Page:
Poliovirus is part of the Picornaviridae family and enterovirus subgroup. The virus enters into the host and starts multiplying in the place of implantation, which is usually the gastrointestinal tract and pharynx. Before the onset of illness, the virus is present in the stool and throat. After the onset of the disease, the virus is less in the throat, but it will still be present in the stool for few weeks. Poliovirus is also capable of entering the bloodstream, invading lymphoid tissue, and subsequently infecting the CNS. Poliovirus was reported to enter the neurons by a receptor-mediated endocytosis at the neuromuscular junction and traverse from nerve terminal to the cell body using the host retrograde axonal transport system. It can hijack the host transport machinery using Tctex-1, a component of the dynein light chain involved in retrograde axonal transport [19, 20]. In in vivo intramuscularly injected mice with poliovirus, it was observed that trafficking of poliovirus in peripheral nervous system is difficult due to inefficient retrograde axonal transport and this could be the reason for low incidence of paralytic poliomyelitis in humans . It replicates in motor neurons of the brain stem and the anterior horn, which leads to poliomyelitis and cell destruction. About 95% of the infected patients are asymptomatic and nearly 4%–8% of cases show a nonspecific but minor disease that does not invade the CNS. In few days after a prodrome, nonparalytic aseptic meningitis happens in 2% of infected patients, whereas flaccid paralysis happens in less than 1% of infections. After prodromal symptoms, paralytic symptoms begin and these symptoms usually progress for the next 3 days. Usually, when the temperature goes back to standard levels, there is no additional paralysis.
Of all poliomyelitis survivors, only 25% showed a relapse of fatigue, weakening of the muscles, or paralytic symptoms, and this is referred to as postpolio syndrome. It has been suggested that the cause of this syndrome is a reappearance of latent virus. However, there is no evidence yet to support this argument . After the initial acute infection, there are some recovery mechanisms that occur in a short period of time. Patients can experience temporary paralysis, followed by a partial paralysis recovery. This temporary paralysis could be happening as a consequence of temporary silencing of neurons by transient virus infection, neuronal response to transient inflammation or to transient release of inhibitory neuroactive agents. Another probability would be when local plasticity allows replacement of lost motor neurons by cytolytic virus infection with uninfected neurons. The mechanisms behind the loss of motor neurons are still unclear. An understanding of this mechanism may give us an insight of postpolio syndrome as well as other motor neuron illnesses .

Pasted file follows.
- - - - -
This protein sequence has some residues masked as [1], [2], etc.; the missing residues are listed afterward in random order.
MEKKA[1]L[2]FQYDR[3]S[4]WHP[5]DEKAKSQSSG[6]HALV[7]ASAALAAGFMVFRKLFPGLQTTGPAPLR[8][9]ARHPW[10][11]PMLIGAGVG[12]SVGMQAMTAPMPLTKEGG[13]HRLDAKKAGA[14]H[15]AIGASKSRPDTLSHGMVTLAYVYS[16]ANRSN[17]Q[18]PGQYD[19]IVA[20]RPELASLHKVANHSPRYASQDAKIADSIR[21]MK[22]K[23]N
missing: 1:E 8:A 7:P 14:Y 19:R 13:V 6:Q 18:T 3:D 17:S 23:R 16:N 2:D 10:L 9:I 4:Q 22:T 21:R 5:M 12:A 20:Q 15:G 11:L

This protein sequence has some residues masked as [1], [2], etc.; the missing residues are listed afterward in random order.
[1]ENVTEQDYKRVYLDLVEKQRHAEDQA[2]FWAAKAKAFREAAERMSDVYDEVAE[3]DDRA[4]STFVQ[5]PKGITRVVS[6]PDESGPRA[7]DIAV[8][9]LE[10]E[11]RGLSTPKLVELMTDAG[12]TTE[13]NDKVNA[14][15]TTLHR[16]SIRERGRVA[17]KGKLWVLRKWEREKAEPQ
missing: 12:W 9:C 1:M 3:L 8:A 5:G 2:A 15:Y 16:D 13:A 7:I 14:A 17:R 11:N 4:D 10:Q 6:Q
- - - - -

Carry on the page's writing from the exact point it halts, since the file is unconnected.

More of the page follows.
Some data found in poliomyelitis cases demonstrated that redundant systems and cells take over when loss of neurons occurs. This is one of the main characteristics of neurological diseases. However, there is a certain limit to the amount of neurons that can be lost. Therefore, after a certain percentage, symptoms only start to be more evident. For instance, when dopamine neurons are lost in Parkinson’s disease, it leads to muscle rigidity and tremor instead of the flaccid paralysis seen in PV. Narcolepsy is another example, in which hypocretin neurons are lost. This loss results in a temporary flaccid paralysis during cataplexy. Positive correlation has been observed between the severity of symptoms and the number of neurons lost. However, asymptomatic cases are seen if there is less than 50% loss of neurons. In this perspective, the combination of initial killed cells by PV and the loss of neurons as a consequence of aging may lead to the manifestation of postpolio syndrome. As a result, there would be a high probability of insufficient motor neurons to continue with normal functions on the affected muscles. An alternative could be to target motor neurons with a low-grade autoimmune mechanism when they are PV-initiated .